Thursday, November 15, 2007

Child crime statistics revealed

Children as immature as two old age old have got been caught engaged in criminal activities in the past year.

Figures across Scotland have got got shown tons of children under the age of eight have been stopped by police force between March 2006 and April 2007.

In Strathclyde, a sum of 48 children were establish committing offenses - including one aged just two.

Ten such as incidents were dealt with in Dumfries and Galloway - including two four-year-olds engaged in vandalism.

Ch Supt Toilet Jackson Pollock of Strathclyde Police said jobs with children aged seven and under were few and far between.

It is dissatisfactory that anyone perpetrates any offense but can be more than distressing when it is person so young

Insp Chris Hope

He said that although a law-breaking study was generated, no law-breaking could be committed by person under eight because they are considered to be too immature to state right from wrong.

"Moreover, in relation to number detected crime, the sum attributable to children under eight old age of age compares to only 0.036% of all law-breakings and offenses detected," he said.

"The huge bulk of law-breaking is, of course, committed by adults."

Insp Chris Hope, from Dumfries and Galloway Police, confirmed it had dealt with 10 children under eight in the past year.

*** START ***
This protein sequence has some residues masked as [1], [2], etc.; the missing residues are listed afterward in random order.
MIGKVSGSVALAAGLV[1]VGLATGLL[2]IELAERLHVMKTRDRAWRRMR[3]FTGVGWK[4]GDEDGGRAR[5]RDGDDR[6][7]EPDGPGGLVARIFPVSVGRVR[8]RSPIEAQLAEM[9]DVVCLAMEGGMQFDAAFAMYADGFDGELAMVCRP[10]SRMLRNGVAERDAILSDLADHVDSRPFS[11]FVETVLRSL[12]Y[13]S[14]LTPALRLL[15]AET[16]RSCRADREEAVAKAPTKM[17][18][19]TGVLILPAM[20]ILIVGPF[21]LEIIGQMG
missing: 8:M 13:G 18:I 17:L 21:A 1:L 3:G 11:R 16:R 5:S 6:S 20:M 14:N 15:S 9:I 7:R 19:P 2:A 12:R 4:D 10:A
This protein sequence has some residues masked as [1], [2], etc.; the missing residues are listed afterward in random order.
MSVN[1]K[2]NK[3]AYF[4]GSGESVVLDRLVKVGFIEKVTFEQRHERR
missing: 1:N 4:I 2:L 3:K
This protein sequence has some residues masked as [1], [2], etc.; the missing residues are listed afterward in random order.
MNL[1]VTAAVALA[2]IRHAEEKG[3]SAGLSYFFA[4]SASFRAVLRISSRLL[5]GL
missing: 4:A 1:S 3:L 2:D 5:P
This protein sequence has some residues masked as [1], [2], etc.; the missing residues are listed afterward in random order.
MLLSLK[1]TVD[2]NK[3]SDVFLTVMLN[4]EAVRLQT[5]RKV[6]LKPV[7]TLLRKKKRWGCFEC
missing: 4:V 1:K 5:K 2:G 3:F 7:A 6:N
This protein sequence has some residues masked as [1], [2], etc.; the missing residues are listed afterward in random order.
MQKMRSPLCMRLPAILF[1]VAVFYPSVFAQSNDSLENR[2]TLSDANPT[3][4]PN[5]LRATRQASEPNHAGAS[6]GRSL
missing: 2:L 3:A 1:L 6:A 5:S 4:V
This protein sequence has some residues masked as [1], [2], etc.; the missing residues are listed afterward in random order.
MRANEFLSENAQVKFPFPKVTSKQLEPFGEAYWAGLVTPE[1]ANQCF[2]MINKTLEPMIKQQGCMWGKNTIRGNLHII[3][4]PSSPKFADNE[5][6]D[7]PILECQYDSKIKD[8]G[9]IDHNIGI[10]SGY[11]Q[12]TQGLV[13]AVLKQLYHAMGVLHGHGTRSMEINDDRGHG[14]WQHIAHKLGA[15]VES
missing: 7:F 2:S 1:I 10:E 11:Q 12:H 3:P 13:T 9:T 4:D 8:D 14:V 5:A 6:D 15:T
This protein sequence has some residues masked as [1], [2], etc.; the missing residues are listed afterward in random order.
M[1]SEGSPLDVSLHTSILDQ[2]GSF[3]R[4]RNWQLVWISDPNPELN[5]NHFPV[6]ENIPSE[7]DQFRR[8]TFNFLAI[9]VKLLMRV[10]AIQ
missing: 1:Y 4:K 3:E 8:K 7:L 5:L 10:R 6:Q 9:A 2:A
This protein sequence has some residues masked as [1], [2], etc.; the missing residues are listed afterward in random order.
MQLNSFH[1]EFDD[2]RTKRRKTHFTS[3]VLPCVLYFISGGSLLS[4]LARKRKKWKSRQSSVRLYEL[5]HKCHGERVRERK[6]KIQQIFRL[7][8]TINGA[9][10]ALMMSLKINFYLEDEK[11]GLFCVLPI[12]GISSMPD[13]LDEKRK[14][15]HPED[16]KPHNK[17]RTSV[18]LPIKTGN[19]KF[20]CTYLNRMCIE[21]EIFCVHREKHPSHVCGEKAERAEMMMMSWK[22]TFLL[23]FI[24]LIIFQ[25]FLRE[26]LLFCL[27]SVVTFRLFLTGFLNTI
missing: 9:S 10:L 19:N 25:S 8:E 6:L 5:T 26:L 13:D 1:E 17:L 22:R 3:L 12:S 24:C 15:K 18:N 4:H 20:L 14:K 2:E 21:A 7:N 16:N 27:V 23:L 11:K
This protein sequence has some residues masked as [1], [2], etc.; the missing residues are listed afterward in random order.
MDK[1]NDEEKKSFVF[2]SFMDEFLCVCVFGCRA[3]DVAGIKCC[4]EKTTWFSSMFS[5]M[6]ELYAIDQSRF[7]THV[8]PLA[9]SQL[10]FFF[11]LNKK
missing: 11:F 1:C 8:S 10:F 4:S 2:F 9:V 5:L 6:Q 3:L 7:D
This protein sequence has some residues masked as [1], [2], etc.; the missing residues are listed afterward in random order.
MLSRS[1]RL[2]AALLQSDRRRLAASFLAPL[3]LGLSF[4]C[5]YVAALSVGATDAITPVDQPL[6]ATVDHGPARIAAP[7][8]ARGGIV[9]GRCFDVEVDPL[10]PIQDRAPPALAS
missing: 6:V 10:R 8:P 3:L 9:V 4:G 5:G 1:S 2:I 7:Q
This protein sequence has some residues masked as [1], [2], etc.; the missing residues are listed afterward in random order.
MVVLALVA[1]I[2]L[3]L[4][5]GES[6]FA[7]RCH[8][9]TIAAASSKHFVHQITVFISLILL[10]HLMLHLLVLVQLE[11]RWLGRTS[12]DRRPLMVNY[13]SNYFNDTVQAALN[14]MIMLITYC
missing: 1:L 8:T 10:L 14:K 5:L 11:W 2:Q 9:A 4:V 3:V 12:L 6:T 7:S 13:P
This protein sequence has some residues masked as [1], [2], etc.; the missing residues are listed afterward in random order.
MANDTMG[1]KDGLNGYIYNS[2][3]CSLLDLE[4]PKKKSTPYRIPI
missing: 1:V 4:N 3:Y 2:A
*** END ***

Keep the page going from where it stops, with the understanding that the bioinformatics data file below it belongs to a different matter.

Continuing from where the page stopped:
However, he said the tendency for such as incidents was declining.

"The figs mirror the former year, which showed a 33% decrease from 2004/05 figures," he said.

"It is dissatisfactory that anyone perpetrates any offense but can be more than distressing when it is person so young.

"The military unit policy for all immature wrongdoers is to guarantee that the appropriate support is available to them and their families."

'Take responsibility'

A Scots Government interpreter said it was determined to halt immature people getting involved in crime.

"Tackling a job like this agency getting at the root causes of law-breakings - especially drink, drugs and deprivation," he said.

"We desire to give immature people more opportunities, a spot of self-esteem, and for them to larn to take duty for their actions.

"Clearly that also necessitates parents to admit their duties to learn immature people right from wrong."

He said the authorities was committed to achieving this by support a scope of undertakings promoting positive parenting.

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